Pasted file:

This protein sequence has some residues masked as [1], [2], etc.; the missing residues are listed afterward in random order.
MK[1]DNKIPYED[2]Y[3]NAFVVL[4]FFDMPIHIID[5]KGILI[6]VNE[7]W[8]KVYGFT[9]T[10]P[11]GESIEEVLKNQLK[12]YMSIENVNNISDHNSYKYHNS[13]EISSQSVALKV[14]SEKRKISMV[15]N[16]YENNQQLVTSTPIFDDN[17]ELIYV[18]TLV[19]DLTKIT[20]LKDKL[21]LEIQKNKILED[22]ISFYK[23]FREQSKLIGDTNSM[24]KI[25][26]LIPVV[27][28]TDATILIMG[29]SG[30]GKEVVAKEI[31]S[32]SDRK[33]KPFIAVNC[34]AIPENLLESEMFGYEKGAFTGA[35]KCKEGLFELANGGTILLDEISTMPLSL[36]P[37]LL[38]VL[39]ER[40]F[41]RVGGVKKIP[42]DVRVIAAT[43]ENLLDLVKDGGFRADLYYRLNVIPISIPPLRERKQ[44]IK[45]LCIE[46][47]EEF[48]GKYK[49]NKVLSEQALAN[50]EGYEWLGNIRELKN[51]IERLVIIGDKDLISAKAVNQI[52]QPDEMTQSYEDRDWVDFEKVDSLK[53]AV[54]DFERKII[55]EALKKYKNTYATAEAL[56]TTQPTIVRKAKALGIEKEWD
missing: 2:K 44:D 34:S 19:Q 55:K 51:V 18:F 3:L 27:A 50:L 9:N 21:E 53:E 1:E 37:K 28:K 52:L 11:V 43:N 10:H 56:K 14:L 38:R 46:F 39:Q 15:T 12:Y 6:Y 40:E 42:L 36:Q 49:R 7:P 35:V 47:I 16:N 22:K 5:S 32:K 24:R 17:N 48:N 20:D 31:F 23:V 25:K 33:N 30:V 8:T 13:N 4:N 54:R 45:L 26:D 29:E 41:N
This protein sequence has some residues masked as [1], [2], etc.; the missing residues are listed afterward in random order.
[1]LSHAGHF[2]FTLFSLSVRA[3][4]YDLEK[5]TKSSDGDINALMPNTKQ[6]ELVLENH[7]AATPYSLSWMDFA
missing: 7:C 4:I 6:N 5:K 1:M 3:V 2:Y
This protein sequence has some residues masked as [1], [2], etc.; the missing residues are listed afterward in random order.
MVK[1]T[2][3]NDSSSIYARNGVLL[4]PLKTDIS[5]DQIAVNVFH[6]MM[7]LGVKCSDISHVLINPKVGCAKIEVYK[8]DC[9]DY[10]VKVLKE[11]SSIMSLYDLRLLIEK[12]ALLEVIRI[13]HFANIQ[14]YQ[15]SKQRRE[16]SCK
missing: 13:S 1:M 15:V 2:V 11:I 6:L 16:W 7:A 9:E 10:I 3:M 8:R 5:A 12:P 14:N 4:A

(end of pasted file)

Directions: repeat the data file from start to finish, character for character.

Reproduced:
This protein sequence has some residues masked as [1], [2], etc.; the missing residues are listed afterward in random order.
MK[1]DNKIPYED[2]Y[3]NAFVVL[4]FFDMPIHIID[5]KGILI[6]VNE[7]W[8]KVYGFT[9]T[10]P[11]GESIEEVLKNQLK[12]YMSIENVNNISDHNSYKYHNS[13]EISSQSVALKV[14]SEKRKISMV[15]N[16]YENNQQLVTSTPIFDDN[17]ELIYV[18]TLV[19]DLTKIT[20]LKDKL[21]LEIQKNKILED[22]ISFYK[23]FREQSKLIGDTNSM[24]KI[25][26]LIPVV[27][28]TDATILIMG[29]SG[30]GKEVVAKEI[31]S[32]SDRK[33]KPFIAVNC[34]AIPENLLESEMFGYEKGAFTGA[35]KCKEGLFELANGGTILLDEISTMPLSL[36]P[37]LL[38]VL[39]ER[40]F[41]RVGGVKKIP[42]DVRVIAAT[43]ENLLDLVKDGGFRADLYYRLNVIPISIPPLRERKQ[44]IK[45]LCIE[46][47]EEF[48]GKYK[49]NKVLSEQALAN[50]EGYEWLGNIRELKN[51]IERLVIIGDKDLISAKAVNQI[52]QPDEMTQSYEDRDWVDFEKVDSLK[53]AV[54]DFERKII[55]EALKKYKNTYATAEAL[56]TTQPTIVRKAKALGIEKEWD
missing: 2:K 44:D 34:S 19:Q 55:K 51:V 18:F 3:L 27:A 50:L 9:N 21:E 53:E 1:E 37:K 28:K 52:L 11:V 43:N 10:H 56:K 14:L 38:R 46:F 39:Q 15:T 12:Y 6:Y 40:E 42:L 36:Q 49:R 7:P 35:V 47:I 16:N 22:K 5:S 32:K 24:R 17:N 48:N 20:D 31:F 23:V 25:K 33:N 30:V 8:T 13:N 4:N 54:R 45:L 26:D 29:E 41:N
This protein sequence has some residues masked as [1], [2], etc.; the missing residues are listed afterward in random order.
[1]LSHAGHF[2]FTLFSLSVRA[3][4]YDLEK[5]TKSSDGDINALMPNTKQ[6]ELVLENH[7]AATPYSLSWMDFA
missing: 7:C 4:I 6:N 5:K 1:M 3:V 2:Y
This protein sequence has some residues masked as [1], [2], etc.; the missing residues are listed afterward in random order.
MVK[1]T[2][3]NDSSSIYARNGVLL[4]PLKTDIS[5]DQIAVNVFH[6]MM[7]LGVKCSDISHVLINPKVGCAKIEVYK[8]DC[9]DY[10]VKVLKE[11]SSIMSLYDLRLLIEK[12]ALLEVIRI[13]HFANIQ[14]YQ[15]SKQRRE[16]SCK
missing: 13:S 1:M 15:V 2:V 11:I 6:L 16:W 7:A 9:E 10:I 3:M 8:R 5:A 12:P 14:N 4:A